Less than two weeks before the second anniversary of George Floyd’s death, which produced a global count of racism and policy brutality, and on a small but even visible measure, a lack of diversity. within the fashion industry, an impressive range of talent, including Balmain’s creative director Olivier Rousteing, gathered at the Parsons School of Design to examine part of the calls for change being made by brands, and more.
The panel, titled “Fashion’s Diversity: Where It Stands, Where It Stalls, Where It’s Going,” was moderated by WWD executive editor Tara Donaldson and also featured Brandice Daniel, CEO and founder of Harlem’s Fashion Row and Icon 360, and Victor Glemaud, creative director and founder of In the Blk. It starts with checking the wrist:
“Are you happy? Are you tired? ” Donaldson asked.
Glemaud first replied: “All of the above.”
Clearly the Black community has had mixed emotions in our recollection of the past two years. As Daniel noted, black women have largely been wiped out by history over many centuries. He quotes Ann Lowe, the couturier who made Jackie Kennedy’s wedding dress and was not known for much of her work after she was not given any recognition from the former First Lady. “We need to continue to share the stories of incredible black people in fashion,” he told the mostly black audience, who nodded in agreement, shouting confirmations like “yes” and “weather!”
The panelists pointed out that progress has been made. “We are all here today to fight and make sure the world can be a better place,” Rousteing added, before indulging the audience with his own story about growing up as the adopted child of a French couple. in Bordeaux and “just became Black. person at the fashion show” before heading to one of the biggest fashion houses. “Every day I fight in my career,” he said, adding, “the French like not to talk about anything. ”Rousteing’s upbringing was the subject of a Netflix documentary, Wonder Boy; referring to the film, he later said, “Behind all this beauty is a man who has gone through what he has gone through.”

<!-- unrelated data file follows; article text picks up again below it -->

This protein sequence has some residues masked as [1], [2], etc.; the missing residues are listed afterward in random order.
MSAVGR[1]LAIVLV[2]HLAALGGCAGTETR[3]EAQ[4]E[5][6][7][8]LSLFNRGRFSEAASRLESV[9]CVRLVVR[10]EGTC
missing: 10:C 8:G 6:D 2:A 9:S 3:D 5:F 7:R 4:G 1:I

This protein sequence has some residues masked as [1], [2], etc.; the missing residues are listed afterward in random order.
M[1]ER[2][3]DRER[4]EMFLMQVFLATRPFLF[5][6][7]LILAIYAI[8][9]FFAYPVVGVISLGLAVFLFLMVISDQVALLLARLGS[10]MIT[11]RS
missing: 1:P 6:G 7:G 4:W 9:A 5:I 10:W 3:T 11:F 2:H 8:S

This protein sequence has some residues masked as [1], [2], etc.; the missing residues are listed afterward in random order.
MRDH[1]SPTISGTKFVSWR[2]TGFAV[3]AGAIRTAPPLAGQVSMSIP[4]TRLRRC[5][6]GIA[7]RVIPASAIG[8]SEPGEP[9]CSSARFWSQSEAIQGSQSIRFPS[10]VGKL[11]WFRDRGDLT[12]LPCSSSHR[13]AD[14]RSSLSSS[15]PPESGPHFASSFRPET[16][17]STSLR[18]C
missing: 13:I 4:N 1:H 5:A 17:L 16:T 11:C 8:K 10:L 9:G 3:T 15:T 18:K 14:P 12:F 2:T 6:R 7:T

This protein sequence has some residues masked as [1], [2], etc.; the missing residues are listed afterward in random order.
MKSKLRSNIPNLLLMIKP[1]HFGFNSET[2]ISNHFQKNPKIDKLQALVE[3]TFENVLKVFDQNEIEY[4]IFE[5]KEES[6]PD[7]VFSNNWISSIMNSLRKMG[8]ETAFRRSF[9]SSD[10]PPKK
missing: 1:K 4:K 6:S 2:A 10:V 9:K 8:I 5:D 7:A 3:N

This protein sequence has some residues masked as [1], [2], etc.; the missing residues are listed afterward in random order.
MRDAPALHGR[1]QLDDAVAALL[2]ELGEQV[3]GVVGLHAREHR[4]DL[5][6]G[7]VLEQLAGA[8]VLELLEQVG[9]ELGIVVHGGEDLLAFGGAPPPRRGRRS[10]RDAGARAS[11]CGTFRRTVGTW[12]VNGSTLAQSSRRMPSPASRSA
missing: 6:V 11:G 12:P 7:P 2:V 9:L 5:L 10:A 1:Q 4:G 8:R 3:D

All panelists agreed on the need to pressure brands to renew the commitments they made in June 2020, when many posted black boxes on their Instagram feeds. Aurora James ’Fifteen Percent Pledge and consulting agencies like 2BG (2 Black Girls), founded by former fashion editors Danielle Prescod and Chrissy Rutherford, continue to hold companies accountable for their aim at representation. Daniel stressed the importance of making quantitative commitments, as James did by asking businesses to donate 15 percent of their shelf space to Black-owned brands, to invest in the future. Glemaud stressed the need to create more employment opportunities for people of color.
So, after a race count, where are we?
“[George Floyd] We are allowed to examine and be honest about what has happened in the history of Blacks, not only in fashion, but in history, and to examine the people, ”Glemaud said. Rousteing added: “We need to make sure that tomorrow’s world is not a repetition of yesterday’s world.”
Let’s make sure of this.
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